Gannon University’s chapter of Catholic Relief Service ambassadors is one of the nearly 13,000 across the United States that participate in the annual Rice Bowl each Lent.
The Rice Bowl is used to collect donations that will be given to help the hungry and serves as a reminder to assist those who are struggling across the world.
The Catholic Relief Service is a new group on campus, fulfilling its needs to serve unfortunate people and bring awareness about specific issues pertaining to the local community or internationally.
“It’s great to have students here on campus who are coming to understand how charity and social justice are linked together,” said Katherine Frazier, co-adviser for the Catholic Relief Service ambassadors.
Lexie Mastro, a junior physician assistant major and co-leader of Catholic Relief Service ambassadors, said the CRS ties in with her religious beliefs.
“I believe in the mission to serve others with a focus on social justice and instilling the development process,” said Mastro.
The ambassadors will be collecting donations from 11 a.m. to 1 p.m. Thursday and Friday in the Waldron Campus Center.
Seventy-five percent of what Gannon students, faculty and staff donate will go to overseas missions run by CRS including ones offering food and medical aid, and 25 percent will be given to a charitable group in Erie.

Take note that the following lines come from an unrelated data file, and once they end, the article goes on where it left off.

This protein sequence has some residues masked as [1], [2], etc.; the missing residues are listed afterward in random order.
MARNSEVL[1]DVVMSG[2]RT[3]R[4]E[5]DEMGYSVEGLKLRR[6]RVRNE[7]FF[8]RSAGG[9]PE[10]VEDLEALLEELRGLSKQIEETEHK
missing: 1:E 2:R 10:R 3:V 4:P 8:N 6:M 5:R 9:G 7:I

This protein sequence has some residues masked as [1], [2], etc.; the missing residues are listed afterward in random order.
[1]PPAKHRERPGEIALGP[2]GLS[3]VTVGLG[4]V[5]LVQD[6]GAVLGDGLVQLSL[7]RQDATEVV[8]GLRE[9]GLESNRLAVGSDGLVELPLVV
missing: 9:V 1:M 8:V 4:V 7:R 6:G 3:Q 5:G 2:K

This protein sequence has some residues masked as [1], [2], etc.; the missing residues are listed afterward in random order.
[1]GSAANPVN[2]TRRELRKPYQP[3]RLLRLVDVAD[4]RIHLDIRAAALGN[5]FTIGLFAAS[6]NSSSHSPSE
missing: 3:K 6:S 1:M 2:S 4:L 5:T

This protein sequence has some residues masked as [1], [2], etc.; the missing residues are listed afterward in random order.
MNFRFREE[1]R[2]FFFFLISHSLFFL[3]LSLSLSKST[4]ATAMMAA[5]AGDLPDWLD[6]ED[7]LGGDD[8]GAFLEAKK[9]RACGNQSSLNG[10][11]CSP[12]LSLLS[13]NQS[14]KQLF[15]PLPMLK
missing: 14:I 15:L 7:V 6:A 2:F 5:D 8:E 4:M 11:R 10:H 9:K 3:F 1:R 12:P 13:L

“Since Lent is about prayer, fasting and giving, I think this brings Lent to a higher awareness to myself and hopefully others,” said Jared Schaaf, a sophomore theology major and Catholic Relief Service ambassador.
Two weeks of food for a family costs $10, $25 provides health exams for 13 children, $50 provides clean water for 500 families and $100 provides immunizations for 157 children.
Since Catholic Relief Service is a nationwide humanitarian organization of the Catholic community, Gannon’s ambassadors focus on a lot of international concerns.
Jenna Dunning, a junior psychology major and co-leader for the CRS ambassadors, said she is involved because she believes in working toward a common good and solidarity.
“I believe as a human being it is my responsibility to help others out who need and ask for it because every person’s life is precious,” Dunning said.
Catholic Relief Service raises awareness and sheds light on the issues in the world, according to Vernadette Delos Santos, a sophomore legal studies major and CRS ambassador.
“Everyone deserves to have their dignity,” said Santos. “Social injustices take that away from people with issues like human trafficking, child soldiers and internally displaced person camps.”
This year so far, Catholic Relief Service ambassadors have focused on What About Sudan – a petition to have Sudan become a topic during the presidential debate – trafficking, signatures to pass a trafficking victims reauthorization act and an HIV/AIDS prayer vigil and petition for the budget for international relief to not get cut.
“I’m so proud of the work the CRS ambassadors have done so far this year,” Frazier said. “I want the CRS Ambassadors to continue to own their global identity and continue to learn how to stand in solidarity with the poor of the world.”
Catholic Relief Service helps more than 100 million of the world’s poorest people each year.
“When you hear how poverty-stricken the world is and how little people have,” Frazier said, “it’s hard not to feel compelled to get involved.”